Any nerves were settled by a well-worked early goal. Dean sent a measured long pass to the feet of Gray wide on the right, who slipped his man, initially looked in vain for a colleague in the penalty area and then timed his curling near-post cross perfectly to coincide with the arrival of Judge who had made a late lung-bursting run to meet the ball at the near post and sweep it into the roof of the net. Reading were caught ball-watching and defended poorly but were undone by our movement and accurate use of the ball. The home team responded well, but were powder-puff in attack and barely threatened. Pritchard was wasted in the first half, playing out wide on the left wing but eventually moved inside and became a massive influence on the game. Near halftime his instant left footer from Jota’s pass was seemingly bound for the bottom corner until a late deflection took it wide. Gray played his customary party trick of creating a massive opportunity for himself by turning his defender and racing clear early in the second half but it was Groundhog Day as he allowed the advancing Federici, who was cruelly taunted by the Bees fans following his Wembley faux pas, to close him down and throw out his right foot to deflect the ball wide of the post.
That would have given us some breathing space and Reading threatened down the flanks and forced Button into a couple of decent saves and had an apparent equaliser correctly ruled out for offside. The game was drifting in the sunshine until something remarkable and almost unprecedented happened – a Brentford defender headed a goal from a free kick when Tarkowski made a clever late run before scoring with a stooping header from Judge’s well-placed delivery after a defender performed a cynical throat-high assault on Jota, more akin to GBH, after he had been skinned by his trickery on the ball. This was the first time we had achieved this feat since Harlee Dean’s late face-saving equaliser from a Bidwell free kick at Dagenham eight months ago and highlights another area where drastic improvement is necessary.
The game appeared over, but it was at this point when our bad old habits revealed themselves either through complacency or an understandable desire to keep pushing forward for more goals. As it was we left the back door wide open. Button had been far more circumspect with his distribution from goal kicks with the Bolton horror show still fresh in his mind and Dean played his best game of the season, being tough, strong, composed and sensible with his use of the ball. Tarky too had been excellent until he suddenly lost his head and concentration, made bad decisions and twice lost possession deep in his own half but thankfully Button saved his bacon and we did not suffer from his aberrations.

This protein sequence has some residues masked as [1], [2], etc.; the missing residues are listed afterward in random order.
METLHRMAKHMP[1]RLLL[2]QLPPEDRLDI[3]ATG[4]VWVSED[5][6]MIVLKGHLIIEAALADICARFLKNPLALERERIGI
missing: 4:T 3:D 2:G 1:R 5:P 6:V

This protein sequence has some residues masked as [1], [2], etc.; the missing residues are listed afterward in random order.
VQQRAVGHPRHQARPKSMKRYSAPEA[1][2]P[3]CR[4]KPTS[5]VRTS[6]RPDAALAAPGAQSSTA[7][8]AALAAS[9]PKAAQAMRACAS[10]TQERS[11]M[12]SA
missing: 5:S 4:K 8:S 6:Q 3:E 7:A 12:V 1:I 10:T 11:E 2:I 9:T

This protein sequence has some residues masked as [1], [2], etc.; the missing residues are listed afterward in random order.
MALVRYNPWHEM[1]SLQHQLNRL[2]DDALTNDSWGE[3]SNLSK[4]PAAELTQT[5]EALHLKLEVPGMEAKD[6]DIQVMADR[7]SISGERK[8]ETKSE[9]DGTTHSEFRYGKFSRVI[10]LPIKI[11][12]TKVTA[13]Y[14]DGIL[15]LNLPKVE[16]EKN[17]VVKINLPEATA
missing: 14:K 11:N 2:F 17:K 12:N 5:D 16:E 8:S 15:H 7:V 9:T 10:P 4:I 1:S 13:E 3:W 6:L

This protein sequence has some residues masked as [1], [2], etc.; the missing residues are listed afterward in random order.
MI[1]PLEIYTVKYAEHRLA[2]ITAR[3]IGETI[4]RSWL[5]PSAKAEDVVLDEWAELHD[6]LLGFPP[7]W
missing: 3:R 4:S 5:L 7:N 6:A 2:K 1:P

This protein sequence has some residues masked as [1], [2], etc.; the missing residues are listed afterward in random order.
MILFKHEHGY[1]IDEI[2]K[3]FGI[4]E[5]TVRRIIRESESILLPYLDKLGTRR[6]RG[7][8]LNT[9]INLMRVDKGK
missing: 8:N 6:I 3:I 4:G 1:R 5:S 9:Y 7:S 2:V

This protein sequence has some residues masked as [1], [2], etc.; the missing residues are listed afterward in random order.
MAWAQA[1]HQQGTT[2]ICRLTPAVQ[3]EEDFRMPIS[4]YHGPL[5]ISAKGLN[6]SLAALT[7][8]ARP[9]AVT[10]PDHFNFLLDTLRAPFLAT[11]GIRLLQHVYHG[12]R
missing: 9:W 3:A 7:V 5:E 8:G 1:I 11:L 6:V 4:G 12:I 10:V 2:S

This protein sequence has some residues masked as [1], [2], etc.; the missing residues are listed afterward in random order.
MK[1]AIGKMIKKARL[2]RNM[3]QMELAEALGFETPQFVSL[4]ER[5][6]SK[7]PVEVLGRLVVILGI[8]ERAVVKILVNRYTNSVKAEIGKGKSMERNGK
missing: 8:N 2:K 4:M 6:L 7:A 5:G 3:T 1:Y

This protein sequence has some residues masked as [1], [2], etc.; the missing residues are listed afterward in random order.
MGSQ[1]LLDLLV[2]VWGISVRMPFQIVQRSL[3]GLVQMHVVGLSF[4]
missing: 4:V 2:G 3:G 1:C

He quite simply has to learn to differentiate between the times when he can and should play football and situations when the ball just has to be cleared upfield or played into touch. I have written exactly the same thing on so many occasions throughout the season and he really has not yet learned his lesson. He is a marvellously gifted player and his passing and dribbling ability are crucial to the team but it is a question of balance and judgement as his first job is to defend and not set up chances for the opposition on a plate. We were extremely fortunate that a poor home team did not take advantage of the gifts we lavished on them but other teams have been far more clinical. Reading gave up near the end and we had late chances to boost our goal difference but Toral hit the post and Judge missed horribly when clean through.
The win was crucial and we did our job competently and professionally and it was encouraging to see us beat a team so comprehensively despite our not firing on all cylinders. One further bonus was the appearance of Stuart Dallas as a late substitute for Gray and he performed excellently as a makeshift central striker. Another string to his bow for this impressive young player and another option for us even though it is expected that Chris Long might be fit for selection next week. A word of praise too for referee Andy Madley who was excellent and unobtrusive yesterday and proved that there is at least one decent referee bearing the Madley name!
A long week awaits us as the anticipation grows for next Saturday’s day of destiny. Oh, and in passing many congratulations to Alex Pritchard, named today by his fellow professionals in the PFA Championship team of the season, the only Bees player so honoured, and he thoroughly deserves this accolade.